An arthroscopic approach is replacing open surgery, although patients should be aware that success rates for arthroscopic surgery are about 70 per cent, whereas open surgery is up to 95 per cent successful. Arthroscopic repair rates continue to improve, however. Patients are managed postoperatively in a sling for six weeks, and this is followed by a six-week rehabilitation programme.
Problems with the subacromial joint
The subacromial joint is the articulation between the top surface of the rotator cuff and the under surface of the acromion, and presents two main problems.
Subacromial impingement syndrome
This is probably the commonest problem affecting the shoulder. Patients report pain in the rcgion of the lateral deltoid or deltoid insertion. It can disturb sleep, be aggravated by lying on the affected shoulder, and typically causes pain whenever the arm is used at or around shoulder height.The patient usually points vaguely to the latcral deltoid area as being the source of the pain. There is often evidence of wasting of supraspinatus and secondary wasting of the deltoid muscle. There are usually no particular tender areas.
Positive findings are of a mid-range painful arc when the arm is elevated through abduction and flexion.The patient may also show an abnormal rhythm of movement when the arm is raised and lowered. This trick is subconsciously learnt by the patient and takes the traumatised part of the rotator cuff away from the under surface of the acromion. A specific test consists of asking the patient to abduct the arm to 30¡ while resisting the movement. This should cause a reproduction of the pain.
Treating impingement syndrome
Conservative treatments include physiotherapy to strengthen the subscapularis and infraspinatus muscles, thereby pulling the inflamed and irritated top surface of the rotator cuff away from the undersurface of the acrimony. Other conservative measures include steroid injections into the subacromial joint. A diagnostic local anaesthetic injection is made into the subacromial joint to help confirm the diagnosis, and this is effective at relieving pain. Up to three hydrocortisone injections can be given at four- to six-week intervals. A combination of physiotherapy and a series of steroid injections will resolve symptoms in about 80 per cent of cases.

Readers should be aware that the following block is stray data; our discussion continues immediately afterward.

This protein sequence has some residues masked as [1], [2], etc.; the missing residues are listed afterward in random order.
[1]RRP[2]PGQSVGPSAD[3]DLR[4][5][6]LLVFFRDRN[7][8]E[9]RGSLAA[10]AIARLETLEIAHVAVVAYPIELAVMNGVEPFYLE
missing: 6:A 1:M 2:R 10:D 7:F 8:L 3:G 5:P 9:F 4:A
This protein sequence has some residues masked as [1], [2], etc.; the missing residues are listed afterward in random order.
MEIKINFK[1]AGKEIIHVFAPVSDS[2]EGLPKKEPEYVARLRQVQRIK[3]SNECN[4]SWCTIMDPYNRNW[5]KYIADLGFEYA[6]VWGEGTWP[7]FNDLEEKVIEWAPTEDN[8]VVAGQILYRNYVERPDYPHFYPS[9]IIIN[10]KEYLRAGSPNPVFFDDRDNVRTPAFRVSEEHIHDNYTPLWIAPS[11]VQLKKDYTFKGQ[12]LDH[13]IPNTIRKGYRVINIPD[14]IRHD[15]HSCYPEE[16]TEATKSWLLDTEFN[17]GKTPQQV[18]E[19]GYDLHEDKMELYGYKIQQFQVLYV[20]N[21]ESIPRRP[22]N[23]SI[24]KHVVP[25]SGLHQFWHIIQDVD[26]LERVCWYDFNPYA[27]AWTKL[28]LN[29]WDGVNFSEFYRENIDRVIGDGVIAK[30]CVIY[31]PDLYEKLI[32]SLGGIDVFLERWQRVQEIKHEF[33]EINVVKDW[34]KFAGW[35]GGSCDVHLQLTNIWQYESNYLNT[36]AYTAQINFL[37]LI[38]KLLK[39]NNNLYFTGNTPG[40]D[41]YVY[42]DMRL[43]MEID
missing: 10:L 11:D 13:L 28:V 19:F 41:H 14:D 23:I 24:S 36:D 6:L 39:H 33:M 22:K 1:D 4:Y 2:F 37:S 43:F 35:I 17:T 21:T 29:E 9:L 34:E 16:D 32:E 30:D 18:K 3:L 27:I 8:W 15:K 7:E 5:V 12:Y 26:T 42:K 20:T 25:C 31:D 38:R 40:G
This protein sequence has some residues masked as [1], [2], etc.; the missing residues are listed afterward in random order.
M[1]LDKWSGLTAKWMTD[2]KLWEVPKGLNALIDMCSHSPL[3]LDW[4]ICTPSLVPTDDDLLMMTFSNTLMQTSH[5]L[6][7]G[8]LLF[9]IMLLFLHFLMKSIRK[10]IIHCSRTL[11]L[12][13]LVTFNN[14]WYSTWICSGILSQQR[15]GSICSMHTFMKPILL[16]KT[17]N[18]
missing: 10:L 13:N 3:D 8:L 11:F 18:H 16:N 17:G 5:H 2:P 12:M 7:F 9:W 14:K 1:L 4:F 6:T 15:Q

If patients fail to respond, referral is indicated as they may need an arthroscopic subacromial decompression to relieve symptoms and prevent rotator cuff rupture. This generates more space in the subacromial joint to stop the inflamed and swollen tendons from being further rubbed. This 40-minute procedure is successful in about 80 per cent of cases, but full recovery takes about 12 weeks.
Rotator cuff rupture
Rupture of the rotator cuff can be either partial or complete.The rotator cuff is a tube of muscle emanating from the shoulder blade and encircling the humeral head. Its function is to pull the humeral head firmly on to the socket of the glenoid as the arm is elevated. Even with a tear, the rotator cuff may still be able to stabilise the humeral head and the glenoid. In these cases the rotator cuff is defined as functionally intact.
A large rupture will not allow the rotator cuff to stabilise the head of the humerus in its socket, and the patient will be unable to abduct the arm at all. This is because when the deltoid contracts, the humeral head is pulled up through the rent in the rotator cuff. Patients with suspected rotator cuff ruptures require referral to an orthopaedic surgeon with an interest in shoulder problems for investigation and possible repair. Rotator cuff repairs are a major undertaking and require extensive rehabilitation programmes.
The acromioclavicular joint
Problems with the acromioclavicular joint (ACJ) are common, and usually involve osteoarthritis or ACJ dislocation.